Born 1935, sentenced for anti-Soviet activity to twenty-five years loss of freedom and having served sentence from 1905-1977. Presently living at Kaunas, A. Borisos, 25-3.


A Petition

Having been summoned to the KGB's hearing in connection with the case of Father Alfonsas Svarinskas, I must state:

I have long known Father Alfonsas Svarinskas very well. For a long time, I got to associate with him in places of incarceration where inhumanly difficult conditions of life provide especially favorable circumstances under which to get to know a person. People who have suffered long-term hunger and fatigue are unable to hide even their smallest vices or virtues. My friendship with Father Alfonsas Svarinskas continued even after I had returned from my place of imprisonment. Hence my testimony can be considerably more objective than that of many who have met him only sporadically.

Understanding fully my legal responsibility, feeling morally responsible, on the basis of our many conversations, my close co­operation with Father Svarinskas and my wide acquaintances in Lithuania, I categorically affirm:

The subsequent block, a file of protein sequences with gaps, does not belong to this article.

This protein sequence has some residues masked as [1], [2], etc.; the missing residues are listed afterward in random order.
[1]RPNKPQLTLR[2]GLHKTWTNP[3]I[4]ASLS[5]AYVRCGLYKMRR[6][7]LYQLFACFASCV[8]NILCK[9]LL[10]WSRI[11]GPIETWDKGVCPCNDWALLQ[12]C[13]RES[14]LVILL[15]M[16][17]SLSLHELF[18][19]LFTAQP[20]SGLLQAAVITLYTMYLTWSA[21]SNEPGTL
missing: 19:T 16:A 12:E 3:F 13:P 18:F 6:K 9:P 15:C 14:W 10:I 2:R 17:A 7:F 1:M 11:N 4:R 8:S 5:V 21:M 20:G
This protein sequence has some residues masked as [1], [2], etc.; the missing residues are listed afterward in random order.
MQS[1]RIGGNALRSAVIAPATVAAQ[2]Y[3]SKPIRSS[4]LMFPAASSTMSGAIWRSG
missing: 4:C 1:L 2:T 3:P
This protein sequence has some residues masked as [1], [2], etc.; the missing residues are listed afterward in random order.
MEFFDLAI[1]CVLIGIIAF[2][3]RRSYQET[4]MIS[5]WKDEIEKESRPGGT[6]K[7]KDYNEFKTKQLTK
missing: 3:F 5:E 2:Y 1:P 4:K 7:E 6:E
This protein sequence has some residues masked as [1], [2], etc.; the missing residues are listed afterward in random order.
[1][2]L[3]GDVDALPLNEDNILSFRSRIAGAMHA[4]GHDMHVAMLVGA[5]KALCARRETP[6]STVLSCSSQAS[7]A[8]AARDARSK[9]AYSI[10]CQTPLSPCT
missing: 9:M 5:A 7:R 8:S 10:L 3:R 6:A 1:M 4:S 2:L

Father Alfonsas Svarinskas never intended to damage the national sovereignty of the USSR, its territorial integrity or its military might.

Father Alfonsas Svarinskas never intended to damage the interests of the USSR through the information media.

Father Alfonsas Svarinskas never intended to undercut or weaken the Soviet government, or by libel or figments of the imagina­tion to demean the Soviet state or public order.

Father Alfonsas Svarinskas did not wish either gratuitously or for money to serve, nor did he serve, either foreign or domestic enemies of the USSR.

Father Alfonsas Svarinskas wished to be, and was, a good, upright person, a good Catholic Priest: He helped the poor ac­cording to his means. He defended those who were being unjustly treated and he devoted especially much energy and time to the struggle for equalizing the rights of believers with the rights of atheists, against discriminatory treatment of the faithful, which the Catholics of Lithuania find so painful.

The sole source of Father Svarinskas' energy, and the driving force of his activity, is love. As one of the brightest stars in the Catholic Church in Lithuania, since Valančius, he remained remarkably modest. (Trns. note — Motiejus Valančius, 1801-1875, Bishop of Samogitia, historian, writer and national hero.) Father Svarinskas did only that which the majority of Lithuanian priests wanted to do, but did not dare. He spoke out loud and clear in his sermons on those topics about which the priests and faithful of Lithuania spoke in whispers; about which a majority of priests and faithful who themselves could not speak about these things from lack of manliness or ability, repeatedly asked him to speak.